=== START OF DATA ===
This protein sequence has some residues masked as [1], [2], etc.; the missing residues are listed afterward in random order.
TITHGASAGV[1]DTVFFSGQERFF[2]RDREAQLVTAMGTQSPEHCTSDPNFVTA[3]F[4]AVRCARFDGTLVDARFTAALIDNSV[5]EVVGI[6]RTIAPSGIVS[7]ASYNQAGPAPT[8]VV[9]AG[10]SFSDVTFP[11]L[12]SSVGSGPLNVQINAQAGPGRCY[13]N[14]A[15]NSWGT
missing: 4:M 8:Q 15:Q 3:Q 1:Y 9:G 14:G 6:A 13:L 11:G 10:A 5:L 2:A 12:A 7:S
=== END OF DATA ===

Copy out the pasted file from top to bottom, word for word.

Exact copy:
This protein sequence has some residues masked as [1], [2], etc.; the missing residues are listed afterward in random order.
TITHGASAGV[1]DTVFFSGQERFF[2]RDREAQLVTAMGTQSPEHCTSDPNFVTA[3]F[4]AVRCARFDGTLVDARFTAALIDNSV[5]EVVGI[6]RTIAPSGIVS[7]ASYNQAGPAPT[8]VV[9]AG[10]SFSDVTFP[11]L[12]SSVGSGPLNVQINAQAGPGRCY[13]N[14]A[15]NSWGT
missing: 4:M 8:Q 15:Q 3:Q 1:Y 9:G 14:G 6:A 13:L 11:G 10:A 5:L 2:A 12:A 7:S